In my experience lamb is a polarizing meat, people either love it or hate it. Some don’t like it because they find it too gamey and strongly flavored, others find the prospect of cooking lamb stressful knowing that its taste and texture deteriorate quickly when overdone. Even those who love the flavor of the meat, shy away from cooking it at home and enjoy it only as a restaurant meal due to its relatively higher cost, and a fear that they might screw up an expensive piece of meat when cooking it at home.
I’ve ALWAYS loved the taste of lamb, but totally relate to the anxiety many feel about cooking the meat at home. Long cooked dishes like stews and tagines are a piece of cake, but quicker cooking methods where the goal is meat served up a perfect medium-rare always made me sweat a little. Happily, my years of experience with these cuts have helped me to overcome my anxieties, and I now cook lamb legs, racks, chops, and kebabs without a second thought.
If you count yourself among those anxious about cooking lamb, then I offer up this recipe as one to help you move toward a life of Zen-like peace when it comes to this delicious meat. Cooking lamb to medium-rare to medium is pretty key as it quickly loses flavor and takes on a shoe-leather texture if cooked beyond medium (unless that is, you’re cooking it low and slow in a stew or tagine). While not required for this recipe, a good instant read thermometer will immediately transform you into a Jedi-Master of meat cookery and take all guess work out nailing a perfect degree of doneness for your tastes. If you don’t have one, spend a few and get the model we use everyday in the Test Kitchen (and that I use at home) by clicking here. Cook the meat to 125 F for medium-rare, 130F for medium and you’ll be SO happy! The 1″ chunks on the kebabs will cook quickly, so don’t just drop these on the grill and walk away, 6-8 minutes is all it should take.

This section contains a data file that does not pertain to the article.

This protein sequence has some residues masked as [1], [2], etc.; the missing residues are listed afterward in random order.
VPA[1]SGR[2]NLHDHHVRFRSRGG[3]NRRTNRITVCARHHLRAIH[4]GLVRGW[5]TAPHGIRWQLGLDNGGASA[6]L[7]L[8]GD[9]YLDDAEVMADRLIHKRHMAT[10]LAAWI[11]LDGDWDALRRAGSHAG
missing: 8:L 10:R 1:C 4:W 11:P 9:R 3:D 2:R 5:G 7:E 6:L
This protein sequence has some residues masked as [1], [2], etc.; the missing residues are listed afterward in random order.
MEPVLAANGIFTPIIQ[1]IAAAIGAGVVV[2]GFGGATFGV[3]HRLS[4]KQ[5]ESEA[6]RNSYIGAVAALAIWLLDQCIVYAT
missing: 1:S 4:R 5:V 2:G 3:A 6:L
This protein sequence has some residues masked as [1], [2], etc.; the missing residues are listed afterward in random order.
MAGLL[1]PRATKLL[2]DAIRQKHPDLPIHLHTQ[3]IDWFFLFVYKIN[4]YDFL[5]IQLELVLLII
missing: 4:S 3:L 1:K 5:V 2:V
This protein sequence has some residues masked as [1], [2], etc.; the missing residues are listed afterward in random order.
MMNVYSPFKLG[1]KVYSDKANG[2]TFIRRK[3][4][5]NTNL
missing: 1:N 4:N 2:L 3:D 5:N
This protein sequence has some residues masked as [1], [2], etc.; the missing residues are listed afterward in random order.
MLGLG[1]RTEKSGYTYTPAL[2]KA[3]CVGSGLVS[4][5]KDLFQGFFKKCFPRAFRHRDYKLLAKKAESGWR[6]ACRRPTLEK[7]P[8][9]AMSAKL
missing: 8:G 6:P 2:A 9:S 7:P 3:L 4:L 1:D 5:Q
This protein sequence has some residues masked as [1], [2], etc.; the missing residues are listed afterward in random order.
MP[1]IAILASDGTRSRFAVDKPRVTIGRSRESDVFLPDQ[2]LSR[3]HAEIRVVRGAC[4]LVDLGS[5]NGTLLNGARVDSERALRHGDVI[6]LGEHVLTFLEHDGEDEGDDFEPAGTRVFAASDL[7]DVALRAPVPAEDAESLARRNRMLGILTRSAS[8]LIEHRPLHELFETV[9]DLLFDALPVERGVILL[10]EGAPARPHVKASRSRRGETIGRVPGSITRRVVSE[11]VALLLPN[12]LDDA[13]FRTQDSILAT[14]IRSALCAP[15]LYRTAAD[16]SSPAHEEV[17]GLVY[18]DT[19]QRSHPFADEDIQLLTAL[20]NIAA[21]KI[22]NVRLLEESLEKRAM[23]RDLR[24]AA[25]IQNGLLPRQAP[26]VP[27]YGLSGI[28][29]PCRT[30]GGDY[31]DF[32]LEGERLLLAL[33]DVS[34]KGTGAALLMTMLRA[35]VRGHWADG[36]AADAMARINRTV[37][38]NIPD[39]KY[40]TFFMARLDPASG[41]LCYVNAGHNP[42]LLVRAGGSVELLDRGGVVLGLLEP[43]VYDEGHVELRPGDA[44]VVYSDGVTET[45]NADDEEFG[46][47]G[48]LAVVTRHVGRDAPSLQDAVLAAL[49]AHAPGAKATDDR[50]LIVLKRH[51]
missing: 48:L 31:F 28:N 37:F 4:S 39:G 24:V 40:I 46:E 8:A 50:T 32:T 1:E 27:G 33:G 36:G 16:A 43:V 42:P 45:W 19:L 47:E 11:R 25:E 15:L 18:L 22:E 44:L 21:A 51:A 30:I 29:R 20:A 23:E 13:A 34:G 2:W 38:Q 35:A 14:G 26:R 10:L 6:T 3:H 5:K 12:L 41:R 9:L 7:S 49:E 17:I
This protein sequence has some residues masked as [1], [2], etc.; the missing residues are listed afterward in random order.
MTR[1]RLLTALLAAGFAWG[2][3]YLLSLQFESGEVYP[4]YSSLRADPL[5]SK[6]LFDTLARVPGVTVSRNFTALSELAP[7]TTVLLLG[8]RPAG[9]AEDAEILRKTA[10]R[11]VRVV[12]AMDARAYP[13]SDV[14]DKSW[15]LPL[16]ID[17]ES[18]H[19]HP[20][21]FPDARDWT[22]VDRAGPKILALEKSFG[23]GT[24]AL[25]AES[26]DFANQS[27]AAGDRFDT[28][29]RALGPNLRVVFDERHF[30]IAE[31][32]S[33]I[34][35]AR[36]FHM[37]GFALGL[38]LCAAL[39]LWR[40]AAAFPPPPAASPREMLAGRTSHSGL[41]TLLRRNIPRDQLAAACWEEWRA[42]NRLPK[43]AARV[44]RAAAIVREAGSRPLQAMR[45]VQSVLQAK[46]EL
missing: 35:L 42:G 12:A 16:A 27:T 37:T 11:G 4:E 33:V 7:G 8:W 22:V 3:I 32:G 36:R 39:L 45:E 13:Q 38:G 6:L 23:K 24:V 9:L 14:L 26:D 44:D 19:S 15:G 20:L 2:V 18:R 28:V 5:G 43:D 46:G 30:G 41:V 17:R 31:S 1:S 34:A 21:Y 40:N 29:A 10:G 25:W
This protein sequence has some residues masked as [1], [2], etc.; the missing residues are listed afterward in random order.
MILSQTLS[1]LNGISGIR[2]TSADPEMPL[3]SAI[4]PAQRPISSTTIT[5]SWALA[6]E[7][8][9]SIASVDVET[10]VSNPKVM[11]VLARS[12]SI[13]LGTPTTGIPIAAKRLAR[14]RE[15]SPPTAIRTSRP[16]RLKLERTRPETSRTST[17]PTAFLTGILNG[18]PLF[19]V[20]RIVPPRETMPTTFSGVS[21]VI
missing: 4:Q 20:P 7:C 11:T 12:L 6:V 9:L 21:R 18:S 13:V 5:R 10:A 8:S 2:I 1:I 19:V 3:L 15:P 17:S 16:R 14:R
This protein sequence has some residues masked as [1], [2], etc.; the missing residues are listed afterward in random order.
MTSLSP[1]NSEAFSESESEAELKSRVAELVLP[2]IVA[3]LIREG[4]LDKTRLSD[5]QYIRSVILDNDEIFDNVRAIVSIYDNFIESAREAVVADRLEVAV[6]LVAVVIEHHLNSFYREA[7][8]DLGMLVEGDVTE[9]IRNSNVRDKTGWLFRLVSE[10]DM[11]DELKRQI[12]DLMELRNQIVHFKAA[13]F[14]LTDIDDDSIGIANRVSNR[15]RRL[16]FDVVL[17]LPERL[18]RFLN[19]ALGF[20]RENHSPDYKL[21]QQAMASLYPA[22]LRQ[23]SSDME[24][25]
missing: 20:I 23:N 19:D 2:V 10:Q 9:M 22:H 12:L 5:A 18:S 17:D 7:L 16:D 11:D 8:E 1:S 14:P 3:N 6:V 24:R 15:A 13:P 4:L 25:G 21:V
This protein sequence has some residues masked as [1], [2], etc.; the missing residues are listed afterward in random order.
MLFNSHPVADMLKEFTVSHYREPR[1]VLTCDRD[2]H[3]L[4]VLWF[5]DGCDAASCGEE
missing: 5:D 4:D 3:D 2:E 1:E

The Middle Eastern flavors brought by the dry rub and yogurt sauce are a natural fit for the lamb. The kebabs would be delicious with my Carrot and Wheat Berry Salad and some fresh, warm lavash or pita breads.
Cheers – Steve
- 1 garlic clove, grated
- 1/2 teaspoon finely grated lemon zest
- 1 tablespoon fresh lemon juice
- 1 cup plain Greek yogurt
- Kosher salt, freshly ground pepper - to taste
Lamb And Assembly
- 2 tablespoons cumin seeds
- 1 tablespoon Sichuan peppercorns or 1 teaspoon black peppercorns
- 2 teaspoons caraway seeds
- 2 teaspoons crushed red pepper flakes
- 1 teaspoon sugar
- Vegetable oil (for grill)
- 1 1/4 pounds boneless lamb shoulder, cut into 1-inch pieces
- Kosher salt, freshly cracked pepper - to taste
- Finely grated lemon zest (for serving)
- Stir garlic, lemon zest, and lemon juice into yogurt in a small bowl to combine; season with salt and pepper.
Lamb and Assembly
- Coarsely grind cumin seeds, peppercorns, caraway seeds, red pepper flakes, and sugar in spice mill or with mortar and pestle until only a few whole spices remain.
- Prepare a grill for medium-high, indirect heat (for a charcoal grill, bank coals on one side of grill; for a gas grill, leave one or two burners off). Oil grates. Thread lamb onto 6–8 skewers, leaving a small gap between each piece of meat. Season with salt, then sprinkle generously with spice blend, pressing it onto the meat with your hands to help it adhere if needed.
- Grill lamb over direct heat, turning every minute or so, until browned and beginning to char in spots, about 4 minutes. Move to cooler side of grill and continue to grill until lamb is cooked to desired doneness, about 4 minutes longer for medium-rare.
- Top garlic yogurt with cracked black pepper and a little lemon zest. Serve alongside lamb.